Citalopram and eye sight : Hi there, I don't... - Macular Society

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Citalopram and eye sight

Amie223
Amie223

Hi there, I don't know if this is allowed on here or even connected, however I am just trying to get some advice and find people in the same situation.

My boyfriend started citalopram around 5 months ago, due to anxiety.

After 1 week of the dose he noticed that his eyes felt really sensitive and weird, he went to the doctors and they did the whole "it's just the medicine playing tricks on you" thing

After 3 weeks he decided to come off the tablets as his eyes were getting so bad that he couldn't cope.

5 months down the line and he's really in a bad way, he's been to the opticians, eye clinic etc.. and everything has came back normal.

Here are his symptoms

- too much light entering the eye ( everything is to bright and it's causing him to feel really uncomfortable in many situations now)

- he also says that he feels like there is a permanent "high" feeling.

- also very sensitive eyes meaning that they literally stream anytime we go out, they pour with water..

I'm really sorry this is long but there is no one helping and I'm so worried for him as he's only 21.

I have read this has happened from Citalopram before from 1 SINGLE dose.

Any help would be much appreciated

4 Replies
oldestnewest

Ammie223,

I researched Citalopram

from a professional website and out of many reported side effects I would say he has an Uncommon and Rare Ocular reaction listed here: ( Migrain was also listed in another area and can affect the light and brightness he feels.) By the way, I hope he stopped taking it!! If he is depressed, there are many other less dangerous medications he can try.

OCULAR reports:

UNCOMMON: (0.1% to 1%): Abnormal vision, conjunctivitis, dry eyes, eye pain, mydriasis

RARE: (less than 0.1%): Abnormal lacrimation, cataract, diplopia, photophobia, (If you have photophobia, you're not actually afraid of light, but you are very sensitive to it. The sun or bright indoor light can be uncomfortable)

Frequency not reported: Visual disturbance, acute narrow angle glaucoma

***By the way, I hope he stopped taking it!! If he is depressed, there are many other less dangerous medications he can try.

My son was prescribed Ritalin one time and screamed that light was flashing too brightly and causing pain in his eyes. I immediately stopped giving him that and reported it to the mfg. You should report it too for their records. Hope things improve for him.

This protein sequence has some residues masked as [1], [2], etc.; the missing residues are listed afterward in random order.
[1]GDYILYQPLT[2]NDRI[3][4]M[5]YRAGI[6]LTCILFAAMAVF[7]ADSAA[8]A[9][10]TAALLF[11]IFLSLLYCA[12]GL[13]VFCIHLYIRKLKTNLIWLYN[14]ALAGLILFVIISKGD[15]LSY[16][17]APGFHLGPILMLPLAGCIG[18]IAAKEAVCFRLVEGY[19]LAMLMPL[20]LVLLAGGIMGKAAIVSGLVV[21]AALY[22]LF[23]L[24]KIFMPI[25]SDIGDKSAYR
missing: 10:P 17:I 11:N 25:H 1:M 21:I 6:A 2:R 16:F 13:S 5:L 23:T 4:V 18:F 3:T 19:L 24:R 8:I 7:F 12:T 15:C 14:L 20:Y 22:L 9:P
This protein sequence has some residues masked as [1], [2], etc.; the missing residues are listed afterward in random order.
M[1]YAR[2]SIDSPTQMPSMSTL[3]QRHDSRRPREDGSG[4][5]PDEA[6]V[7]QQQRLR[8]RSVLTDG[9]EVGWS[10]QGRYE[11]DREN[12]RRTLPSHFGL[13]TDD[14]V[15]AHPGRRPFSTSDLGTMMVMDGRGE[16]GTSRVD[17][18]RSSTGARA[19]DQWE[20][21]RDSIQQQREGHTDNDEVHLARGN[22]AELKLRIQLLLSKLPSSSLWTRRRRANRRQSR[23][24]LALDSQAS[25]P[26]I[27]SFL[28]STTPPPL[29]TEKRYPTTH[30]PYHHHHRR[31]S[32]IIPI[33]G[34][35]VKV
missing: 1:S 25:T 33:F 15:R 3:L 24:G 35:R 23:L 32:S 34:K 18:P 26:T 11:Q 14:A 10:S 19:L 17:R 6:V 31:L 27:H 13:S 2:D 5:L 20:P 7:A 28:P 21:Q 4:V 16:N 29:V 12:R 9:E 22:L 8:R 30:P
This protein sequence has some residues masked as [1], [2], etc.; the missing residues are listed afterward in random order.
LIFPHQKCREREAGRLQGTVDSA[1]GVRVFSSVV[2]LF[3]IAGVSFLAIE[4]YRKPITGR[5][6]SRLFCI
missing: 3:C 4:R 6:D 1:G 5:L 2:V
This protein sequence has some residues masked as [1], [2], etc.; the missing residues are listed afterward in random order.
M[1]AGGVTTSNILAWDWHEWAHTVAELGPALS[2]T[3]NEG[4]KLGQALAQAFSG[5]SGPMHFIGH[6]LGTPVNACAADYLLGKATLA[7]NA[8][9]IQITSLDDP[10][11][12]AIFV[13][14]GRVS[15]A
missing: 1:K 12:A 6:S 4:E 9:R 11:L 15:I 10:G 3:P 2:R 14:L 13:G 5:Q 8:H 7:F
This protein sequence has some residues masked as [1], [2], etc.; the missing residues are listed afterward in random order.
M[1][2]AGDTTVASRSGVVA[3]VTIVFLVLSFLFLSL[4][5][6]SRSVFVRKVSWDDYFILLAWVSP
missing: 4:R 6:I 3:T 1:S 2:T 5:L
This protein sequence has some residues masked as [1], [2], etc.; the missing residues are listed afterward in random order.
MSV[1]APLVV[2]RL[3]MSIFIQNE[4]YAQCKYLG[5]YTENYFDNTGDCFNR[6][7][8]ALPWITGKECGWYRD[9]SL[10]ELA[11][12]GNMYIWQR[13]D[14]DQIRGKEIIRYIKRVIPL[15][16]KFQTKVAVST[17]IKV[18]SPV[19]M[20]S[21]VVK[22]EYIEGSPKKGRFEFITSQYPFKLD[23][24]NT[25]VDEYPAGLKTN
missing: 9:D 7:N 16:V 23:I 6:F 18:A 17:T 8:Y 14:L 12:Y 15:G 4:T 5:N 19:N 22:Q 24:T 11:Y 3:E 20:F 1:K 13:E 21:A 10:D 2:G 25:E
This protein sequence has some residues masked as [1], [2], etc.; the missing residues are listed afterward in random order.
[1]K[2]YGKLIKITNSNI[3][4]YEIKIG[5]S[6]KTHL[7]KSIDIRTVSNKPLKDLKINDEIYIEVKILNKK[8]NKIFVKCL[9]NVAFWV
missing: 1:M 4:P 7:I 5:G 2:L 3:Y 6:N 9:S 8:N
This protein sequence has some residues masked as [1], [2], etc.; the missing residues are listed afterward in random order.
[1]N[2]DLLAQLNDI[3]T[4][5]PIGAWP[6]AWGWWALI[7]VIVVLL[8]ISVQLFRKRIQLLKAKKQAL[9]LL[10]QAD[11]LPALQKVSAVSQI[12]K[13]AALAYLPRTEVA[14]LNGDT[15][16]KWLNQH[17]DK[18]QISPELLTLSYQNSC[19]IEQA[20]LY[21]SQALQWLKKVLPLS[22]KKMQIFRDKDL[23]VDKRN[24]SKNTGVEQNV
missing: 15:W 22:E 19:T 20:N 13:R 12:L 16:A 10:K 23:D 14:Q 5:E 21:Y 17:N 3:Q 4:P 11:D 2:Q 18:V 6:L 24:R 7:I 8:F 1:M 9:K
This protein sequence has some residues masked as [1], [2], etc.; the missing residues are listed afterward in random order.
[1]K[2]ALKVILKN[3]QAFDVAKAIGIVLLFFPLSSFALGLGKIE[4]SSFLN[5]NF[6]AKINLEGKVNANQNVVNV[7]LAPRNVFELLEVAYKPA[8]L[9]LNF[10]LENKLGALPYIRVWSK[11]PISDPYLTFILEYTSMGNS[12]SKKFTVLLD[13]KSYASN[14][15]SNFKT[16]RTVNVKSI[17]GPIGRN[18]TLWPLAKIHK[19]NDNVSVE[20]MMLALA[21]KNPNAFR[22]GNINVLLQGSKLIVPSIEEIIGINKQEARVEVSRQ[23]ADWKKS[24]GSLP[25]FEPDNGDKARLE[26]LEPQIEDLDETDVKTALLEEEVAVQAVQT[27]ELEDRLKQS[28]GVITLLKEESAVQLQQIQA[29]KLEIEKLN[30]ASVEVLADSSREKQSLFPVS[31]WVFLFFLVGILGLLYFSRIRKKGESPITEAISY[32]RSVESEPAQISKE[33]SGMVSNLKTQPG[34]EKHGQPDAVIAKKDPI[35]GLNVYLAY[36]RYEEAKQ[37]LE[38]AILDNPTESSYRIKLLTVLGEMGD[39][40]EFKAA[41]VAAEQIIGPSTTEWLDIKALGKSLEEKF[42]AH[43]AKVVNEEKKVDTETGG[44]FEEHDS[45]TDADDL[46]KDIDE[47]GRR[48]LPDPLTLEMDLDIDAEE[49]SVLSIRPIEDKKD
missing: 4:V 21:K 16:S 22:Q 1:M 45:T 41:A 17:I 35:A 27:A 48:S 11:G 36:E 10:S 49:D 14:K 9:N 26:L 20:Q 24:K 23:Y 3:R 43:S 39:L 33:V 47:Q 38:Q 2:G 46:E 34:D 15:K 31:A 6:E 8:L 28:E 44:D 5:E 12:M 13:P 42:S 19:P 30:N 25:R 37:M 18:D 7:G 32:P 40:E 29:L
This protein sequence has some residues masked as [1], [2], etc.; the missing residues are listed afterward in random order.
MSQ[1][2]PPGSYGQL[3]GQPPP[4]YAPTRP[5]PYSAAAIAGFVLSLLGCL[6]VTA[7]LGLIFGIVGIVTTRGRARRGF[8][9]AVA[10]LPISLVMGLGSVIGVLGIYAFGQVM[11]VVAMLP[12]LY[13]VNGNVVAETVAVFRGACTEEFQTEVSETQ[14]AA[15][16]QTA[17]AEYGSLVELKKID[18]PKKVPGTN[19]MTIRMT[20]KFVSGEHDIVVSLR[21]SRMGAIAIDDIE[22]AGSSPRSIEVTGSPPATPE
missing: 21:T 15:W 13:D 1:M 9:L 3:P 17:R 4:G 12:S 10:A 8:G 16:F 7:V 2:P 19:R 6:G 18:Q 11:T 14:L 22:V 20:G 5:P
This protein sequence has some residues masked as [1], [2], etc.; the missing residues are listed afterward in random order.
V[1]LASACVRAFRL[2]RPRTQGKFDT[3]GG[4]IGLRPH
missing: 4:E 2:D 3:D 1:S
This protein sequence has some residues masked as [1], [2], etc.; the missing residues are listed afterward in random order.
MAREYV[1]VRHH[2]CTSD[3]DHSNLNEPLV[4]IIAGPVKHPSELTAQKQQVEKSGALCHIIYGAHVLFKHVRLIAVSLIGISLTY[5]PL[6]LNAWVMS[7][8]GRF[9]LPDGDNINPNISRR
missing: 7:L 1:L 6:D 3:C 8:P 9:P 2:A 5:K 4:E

kyrp
kyrp
in reply to RandyM

Sorry to hear about yr boyfriend suffering with anxiety ..I suffer too ..plus I have complex eye condition ...my GP tried to prescribed citaloplam ..was shocked she didn t know that there is a link between anti depressants and eye conditions ...she didn t like what I told her thst and then tried to give me something else (can t remember the name possibbly diazapam )which again when read side effects it did mentioned about eyes ...never took a pill in my life ...I try to keep my eyes and vision ...dealt and still do deal with my mental health issues in more natural ways ...use alternative medicine which so far always helped...my optometrist also at some point told me to avoid anti depressants cause they will make worse my eye they will increase dryness and that will mean not able to have my contact lens...why yr boyfriend wasn t offered counselling..guess giving us pills cost less to the NHS...he's a young man and it's more support than pills ...hope he gets the right support ...all the best

Yes, this can happen, as you've seen for yourselves. Please go to the FDA's website to get information on how to file a MedWatch report. These reports are the only database of post-marketing adverse events and since most are unaware of this, and reports are voluntary, most adverse events go unreported.

Here is what was on the internet....

I just copied and pasted a paragraph:

“In the eye, Celexa (citalopram) has been reported to cause blurred vision and difficulties with reading as well as eye discomfort and conjunctivitis. Rarely, Celexa may dilate the pupil of the eye, cause light sensitivity or photophobia and may even result in double vision or abnormal tear production.Aug 1, 2012”

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